But across the country, the government’s measures have so far failed to bring about a rapid rise in purchase of electric vehicles. “Current policies have proven not to be sufficient to roll out EVs on a large scale,” says Chao.

An April 2015 report by McKinsey, “Supercharging the Development of Electric Vehicles in China,” examines many of the problems.

Alongside sluggish sales of electric cars, the report shows China has also missed targets for the installation of charging infrastructure and technology development.

Charging Stations

The McKinsey report also recommends that government speed up installation of charging infrastructure by encouraging public-private cooperation, such as that being installed by U.S. electric car company Tesla.

“Governments haven’t been doing enough to address this acute problem,” says James Chao. “Standardization is an issue and clearer guidelines on charging points would be helpful.”

A standard system of charging needs to be introduced to solve the current problem of different types of chargers, compatible only with a select number of vehicles, being built in different places around China.

In the past few months, in a bid to spur investment in the necessary infrastructure, China’s central government urged local authorities to provide tax breaks and cheap land for the private sector to build new charging stations.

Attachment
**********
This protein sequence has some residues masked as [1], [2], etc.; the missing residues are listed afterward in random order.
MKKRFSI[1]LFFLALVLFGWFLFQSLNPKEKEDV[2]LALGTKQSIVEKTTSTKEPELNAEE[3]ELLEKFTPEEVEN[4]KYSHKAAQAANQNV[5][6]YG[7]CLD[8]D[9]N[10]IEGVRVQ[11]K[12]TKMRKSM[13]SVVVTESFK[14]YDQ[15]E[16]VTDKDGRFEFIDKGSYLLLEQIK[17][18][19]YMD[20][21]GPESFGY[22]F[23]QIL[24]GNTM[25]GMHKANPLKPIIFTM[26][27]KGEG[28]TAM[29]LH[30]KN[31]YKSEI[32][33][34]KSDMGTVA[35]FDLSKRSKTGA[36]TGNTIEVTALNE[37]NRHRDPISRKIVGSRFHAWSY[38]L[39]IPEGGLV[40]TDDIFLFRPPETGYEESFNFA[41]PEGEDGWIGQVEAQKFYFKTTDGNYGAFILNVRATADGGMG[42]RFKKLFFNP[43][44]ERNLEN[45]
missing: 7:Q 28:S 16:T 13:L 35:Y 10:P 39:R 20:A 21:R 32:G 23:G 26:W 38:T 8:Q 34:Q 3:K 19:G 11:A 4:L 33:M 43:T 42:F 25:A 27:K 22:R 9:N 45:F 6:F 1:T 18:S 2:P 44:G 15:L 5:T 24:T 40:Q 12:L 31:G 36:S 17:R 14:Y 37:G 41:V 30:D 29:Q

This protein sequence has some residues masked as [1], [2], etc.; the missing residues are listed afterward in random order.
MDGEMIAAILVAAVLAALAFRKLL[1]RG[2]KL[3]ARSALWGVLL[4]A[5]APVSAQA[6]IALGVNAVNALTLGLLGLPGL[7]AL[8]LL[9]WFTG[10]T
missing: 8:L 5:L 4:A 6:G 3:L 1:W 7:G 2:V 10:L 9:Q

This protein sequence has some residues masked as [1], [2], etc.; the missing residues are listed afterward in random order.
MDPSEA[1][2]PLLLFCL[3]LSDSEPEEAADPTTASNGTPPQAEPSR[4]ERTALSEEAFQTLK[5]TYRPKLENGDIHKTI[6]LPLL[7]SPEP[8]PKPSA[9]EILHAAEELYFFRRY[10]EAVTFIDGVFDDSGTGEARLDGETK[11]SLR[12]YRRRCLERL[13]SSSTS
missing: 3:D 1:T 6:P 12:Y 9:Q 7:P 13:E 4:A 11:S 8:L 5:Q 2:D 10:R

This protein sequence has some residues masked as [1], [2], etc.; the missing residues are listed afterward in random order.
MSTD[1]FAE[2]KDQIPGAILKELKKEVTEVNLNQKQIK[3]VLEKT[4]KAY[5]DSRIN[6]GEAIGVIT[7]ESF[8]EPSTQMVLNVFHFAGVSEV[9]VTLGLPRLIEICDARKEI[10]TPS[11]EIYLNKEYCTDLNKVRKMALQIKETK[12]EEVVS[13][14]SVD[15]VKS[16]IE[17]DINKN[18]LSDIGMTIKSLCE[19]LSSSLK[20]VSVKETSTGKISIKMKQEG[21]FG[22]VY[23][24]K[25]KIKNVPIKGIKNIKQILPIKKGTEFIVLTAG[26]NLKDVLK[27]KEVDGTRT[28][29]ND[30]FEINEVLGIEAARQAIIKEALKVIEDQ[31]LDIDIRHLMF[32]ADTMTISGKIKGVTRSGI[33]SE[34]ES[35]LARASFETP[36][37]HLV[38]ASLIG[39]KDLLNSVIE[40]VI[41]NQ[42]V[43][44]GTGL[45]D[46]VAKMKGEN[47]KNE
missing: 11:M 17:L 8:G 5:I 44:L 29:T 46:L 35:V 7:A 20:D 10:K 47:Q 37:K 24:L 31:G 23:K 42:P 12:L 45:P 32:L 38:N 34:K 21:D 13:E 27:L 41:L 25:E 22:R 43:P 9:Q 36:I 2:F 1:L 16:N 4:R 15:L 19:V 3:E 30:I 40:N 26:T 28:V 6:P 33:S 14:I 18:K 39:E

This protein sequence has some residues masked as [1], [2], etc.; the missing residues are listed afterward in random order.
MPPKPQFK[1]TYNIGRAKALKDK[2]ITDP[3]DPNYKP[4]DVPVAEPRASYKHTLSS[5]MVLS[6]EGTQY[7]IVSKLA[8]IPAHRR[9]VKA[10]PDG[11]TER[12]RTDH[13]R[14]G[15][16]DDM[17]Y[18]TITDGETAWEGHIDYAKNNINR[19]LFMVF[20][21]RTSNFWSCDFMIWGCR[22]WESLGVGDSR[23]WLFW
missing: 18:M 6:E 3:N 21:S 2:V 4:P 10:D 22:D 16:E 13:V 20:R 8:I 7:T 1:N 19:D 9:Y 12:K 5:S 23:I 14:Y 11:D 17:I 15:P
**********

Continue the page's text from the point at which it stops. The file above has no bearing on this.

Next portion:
Choice and availability of electric vehicles is a problem too, and only in recent months has the problem been acknowledged by local government.

Because of the high import tariffs imposed on foreign models (which make them expensive), and their exclusion from government catalogs of cars qualifying for subsidies, Chinese buyers of electric cars have been limited to domestic models that have been relatively unpopular among brand-conscious buyers.

The authorities have begun to lift purchase restrictions and remove traffic controls for NEVs. However, Beijing’s (municipal) government responded by declaring that electric vehicles made by foreign companies such as Tesla and BMW would, like domestic electric cars, be exempt from its license plate lottery system.


In addition, the high cost of electric motoring in China is also a major deterrent, says research organization GfK, which said increasingly-generous subsidies might be needed to persuade Chinese buyers to make the switch.

Beijing policymakers are currently working on developing different kinds of financial incentives to offer drivers of electric cars, taking their cue from measures previously used in California. These may include a scheme where drivers accrue points that can be redeemed for cash for each mile they drive an electric vehicle.

Other incentives might help, says McKinsey, such as dedicated parking, allowing electric vehicles to share of bus and carpool lanes, and access to low-emission zones. These are areas of the city where heavily polluting vehicles are banned and are being mulled for cities including Beijing.

Scaling up incentives for electric cars, charging infrastructure, and making low-carbon vehicles attractive to the consumer will be essential if China is to ditch fossil-fueled cars.

And while progress has so far been slow, global trends might also help speed up a roll-out, such as the falling prices of big batteries (which would make electric cars cheaper) and new entrants to the market. Apple’s rumored plans for an electric car could potentially have a transformative impact, given the brand’s massive popularity in China.